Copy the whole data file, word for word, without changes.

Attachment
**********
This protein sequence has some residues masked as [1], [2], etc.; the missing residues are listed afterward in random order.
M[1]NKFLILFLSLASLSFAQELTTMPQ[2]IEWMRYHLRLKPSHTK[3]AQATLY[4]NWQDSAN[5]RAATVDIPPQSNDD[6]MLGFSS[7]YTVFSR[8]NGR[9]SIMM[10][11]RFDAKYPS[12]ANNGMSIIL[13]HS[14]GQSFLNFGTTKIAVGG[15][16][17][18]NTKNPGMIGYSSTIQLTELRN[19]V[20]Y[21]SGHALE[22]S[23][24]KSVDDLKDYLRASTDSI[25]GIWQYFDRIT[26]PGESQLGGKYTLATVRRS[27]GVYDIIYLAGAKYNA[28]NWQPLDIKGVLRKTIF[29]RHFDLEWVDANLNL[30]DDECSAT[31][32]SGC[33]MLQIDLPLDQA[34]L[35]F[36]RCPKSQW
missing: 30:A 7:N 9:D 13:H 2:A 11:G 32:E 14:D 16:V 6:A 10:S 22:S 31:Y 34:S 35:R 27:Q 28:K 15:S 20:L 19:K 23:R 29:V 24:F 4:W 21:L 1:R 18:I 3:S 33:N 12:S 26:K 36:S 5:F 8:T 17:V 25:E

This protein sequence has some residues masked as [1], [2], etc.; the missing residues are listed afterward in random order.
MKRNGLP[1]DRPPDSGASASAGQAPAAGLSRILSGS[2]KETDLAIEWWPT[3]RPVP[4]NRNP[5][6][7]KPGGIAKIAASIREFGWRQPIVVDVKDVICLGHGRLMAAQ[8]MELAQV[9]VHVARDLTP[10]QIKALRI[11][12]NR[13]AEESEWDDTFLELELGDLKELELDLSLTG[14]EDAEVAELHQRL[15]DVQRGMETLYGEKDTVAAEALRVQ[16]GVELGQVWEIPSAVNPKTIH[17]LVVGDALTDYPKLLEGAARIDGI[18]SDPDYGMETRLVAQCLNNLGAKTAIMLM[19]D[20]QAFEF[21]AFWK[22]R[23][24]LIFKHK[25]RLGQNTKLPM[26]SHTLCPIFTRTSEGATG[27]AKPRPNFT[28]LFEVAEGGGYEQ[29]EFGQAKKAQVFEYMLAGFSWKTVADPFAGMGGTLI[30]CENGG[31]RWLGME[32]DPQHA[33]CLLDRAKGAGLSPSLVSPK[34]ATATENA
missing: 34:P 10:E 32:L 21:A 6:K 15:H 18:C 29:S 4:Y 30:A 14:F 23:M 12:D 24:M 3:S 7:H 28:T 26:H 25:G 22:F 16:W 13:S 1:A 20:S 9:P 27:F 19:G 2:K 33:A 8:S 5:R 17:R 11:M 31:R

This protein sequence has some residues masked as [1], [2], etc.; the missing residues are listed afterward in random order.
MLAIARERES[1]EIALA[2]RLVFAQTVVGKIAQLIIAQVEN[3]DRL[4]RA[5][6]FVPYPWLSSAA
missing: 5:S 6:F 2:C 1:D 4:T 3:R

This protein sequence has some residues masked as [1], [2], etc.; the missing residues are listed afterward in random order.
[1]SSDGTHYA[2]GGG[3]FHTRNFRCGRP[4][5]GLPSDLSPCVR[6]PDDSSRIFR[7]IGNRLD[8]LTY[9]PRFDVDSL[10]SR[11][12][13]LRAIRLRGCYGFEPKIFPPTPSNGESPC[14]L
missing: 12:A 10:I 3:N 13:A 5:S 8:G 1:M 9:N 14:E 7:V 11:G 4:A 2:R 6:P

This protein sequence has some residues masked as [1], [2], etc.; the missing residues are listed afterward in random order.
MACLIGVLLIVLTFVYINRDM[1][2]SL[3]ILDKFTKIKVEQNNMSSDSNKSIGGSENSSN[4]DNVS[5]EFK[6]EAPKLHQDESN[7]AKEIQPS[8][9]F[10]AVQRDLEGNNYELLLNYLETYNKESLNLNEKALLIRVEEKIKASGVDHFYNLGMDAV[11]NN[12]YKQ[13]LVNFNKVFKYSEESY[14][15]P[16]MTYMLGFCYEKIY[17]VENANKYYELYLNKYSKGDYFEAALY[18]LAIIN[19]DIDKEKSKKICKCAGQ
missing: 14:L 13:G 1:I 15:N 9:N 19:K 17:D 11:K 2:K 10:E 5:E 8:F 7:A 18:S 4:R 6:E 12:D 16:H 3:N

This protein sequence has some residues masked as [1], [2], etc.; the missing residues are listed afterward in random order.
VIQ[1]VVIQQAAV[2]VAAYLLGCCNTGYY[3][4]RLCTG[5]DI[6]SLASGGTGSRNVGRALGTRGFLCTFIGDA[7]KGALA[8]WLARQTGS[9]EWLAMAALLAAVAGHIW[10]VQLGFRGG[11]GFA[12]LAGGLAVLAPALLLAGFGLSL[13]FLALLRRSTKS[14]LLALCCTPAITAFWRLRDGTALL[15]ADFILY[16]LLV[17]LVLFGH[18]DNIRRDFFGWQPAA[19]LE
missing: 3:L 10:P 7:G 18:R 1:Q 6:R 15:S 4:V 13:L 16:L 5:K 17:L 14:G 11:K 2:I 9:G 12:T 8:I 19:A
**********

This protein sequence has some residues masked as [1], [2], etc.; the missing residues are listed afterward in random order.
M[1]NKFLILFLSLASLSFAQELTTMPQ[2]IEWMRYHLRLKPSHTK[3]AQATLY[4]NWQDSAN[5]RAATVDIPPQSNDD[6]MLGFSS[7]YTVFSR[8]NGR[9]SIMM[10][11]RFDAKYPS[12]ANNGMSIIL[13]HS[14]GQSFLNFGTTKIAVGG[15][16][17][18]NTKNPGMIGYSSTIQLTELRN[19]V[20]Y[21]SGHALE[22]S[23][24]KSVDDLKDYLRASTDSI[25]GIWQYFDRIT[26]PGESQLGGKYTLATVRRS[27]GVYDIIYLAGAKYNA[28]NWQPLDIKGVLRKTIF[29]RHFDLEWVDANLNL[30]DDECSAT[31][32]SGC[33]MLQIDLPLDQA[34]L[35]F[36]RCPKSQW
missing: 30:A 7:N 9:D 13:H 2:A 11:G 32:E 14:D 16:V 6:A 10:S 22:S 31:Y 34:S 35:R 27:Q 28:K 15:S 20:L 19:K 23:R 29:V 24:F 4:W 21:L 1:R 18:I 3:S 33:N 12:S 26:K 36:S 5:F 8:T 17:V 25:E

This protein sequence has some residues masked as [1], [2], etc.; the missing residues are listed afterward in random order.
MKRNGLP[1]DRPPDSGASASAGQAPAAGLSRILSGS[2]KETDLAIEWWPT[3]RPVP[4]NRNP[5][6][7]KPGGIAKIAASIREFGWRQPIVVDVKDVICLGHGRLMAAQ[8]MELAQV[9]VHVARDLTP[10]QIKALRI[11][12]NR[13]AEESEWDDTFLELELGDLKELELDLSLTG[14]EDAEVAELHQRL[15]DVQRGMETLYGEKDTVAAEALRVQ[16]GVELGQVWEIPSAVNPKTIH[17]LVVGDALTDYPKLLEGAARIDGI[18]SDPDYGMETRLVAQCLNNLGAKTAIMLM[19]D[20]QAFEF[21]AFWK[22]R[23][24]LIFKHK[25]RLGQNTKLPM[26]SHTLCPIFTRTSEGATG[27]AKPRPNFT[28]LFEVAEGGGYEQ[29]EFGQAKKAQVFEYMLAGFSWKTVADPFAGMGGTLI[30]CENGG[31]RWLGME[32]DPQHA[33]CLLDRAKGAGLSPSLVSPK[34]ATATENA
missing: 34:P 10:E 32:L 21:A 6:K 15:H 18:C 29:S 4:Y 30:A 14:F 23:M 12:D 24:M 3:S 7:H 28:T 26:H 25:G 22:F 16:W 13:S 1:A 20:S 9:P 27:F 19:G 2:K 33:A 8:S 5:R 17:R 11:M 31:R

This protein sequence has some residues masked as [1], [2], etc.; the missing residues are listed afterward in random order.
MLAIARERES[1]EIALA[2]RLVFAQTVVGKIAQLIIAQVEN[3]DRL[4]RA[5][6]FVPYPWLSSAA
missing: 5:S 6:F 2:C 1:D 4:T 3:R

This protein sequence has some residues masked as [1], [2], etc.; the missing residues are listed afterward in random order.
[1]SSDGTHYA[2]GGG[3]FHTRNFRCGRP[4][5]GLPSDLSPCVR[6]PDDSSRIFR[7]IGNRLD[8]LTY[9]PRFDVDSL[10]SR[11][12][13]LRAIRLRGCYGFEPKIFPPTPSNGESPC[14]L
missing: 12:A 10:I 3:N 13:A 5:S 8:G 1:M 9:N 14:E 7:V 11:G 4:A 2:R 6:P

This protein sequence has some residues masked as [1], [2], etc.; the missing residues are listed afterward in random order.
MACLIGVLLIVLTFVYINRDM[1][2]SL[3]ILDKFTKIKVEQNNMSSDSNKSIGGSENSSN[4]DNVS[5]EFK[6]EAPKLHQDESN[7]AKEIQPS[8][9]F[10]AVQRDLEGNNYELLLNYLETYNKESLNLNEKALLIRVEEKIKASGVDHFYNLGMDAV[11]NN[12]YKQ[13]LVNFNKVFKYSEESY[14][15]P[16]MTYMLGFCYEKIY[17]VENANKYYELYLNKYSKGDYFEAALY[18]LAIIN[19]DIDKEKSKKICKCAGQ
missing: 14:L 13:G 1:I 15:N 9:N 19:K 17:D 11:K 2:K 10:E 5:E 8:F 7:A 18:S 4:R 6:E 12:D 16:H 3:N

This protein sequence has some residues masked as [1], [2], etc.; the missing residues are listed afterward in random order.
VIQ[1]VVIQQAAV[2]VAAYLLGCCNTGYY[3][4]RLCTG[5]DI[6]SLASGGTGSRNVGRALGTRGFLCTFIGDA[7]KGALA[8]WLARQTGS[9]EWLAMAALLAAVAGHIW[10]VQLGFRGG[11]GFA[12]LAGGLAVLAPALLLAGFGLSL[13]FLALLRRSTKS[14]LLALCCTPAITAFWRLRDGTALL[15]ADFILY[16]LLV[17]LVLFGH[18]DNIRRDFFGWQPAA[19]LE
missing: 3:L 10:P 7:G 18:R 1:Q 6:R 15:S 4:V 13:L 16:L 5:K 17:L 14:G 11:K 2:I 9:G 12:T 8:I 19:A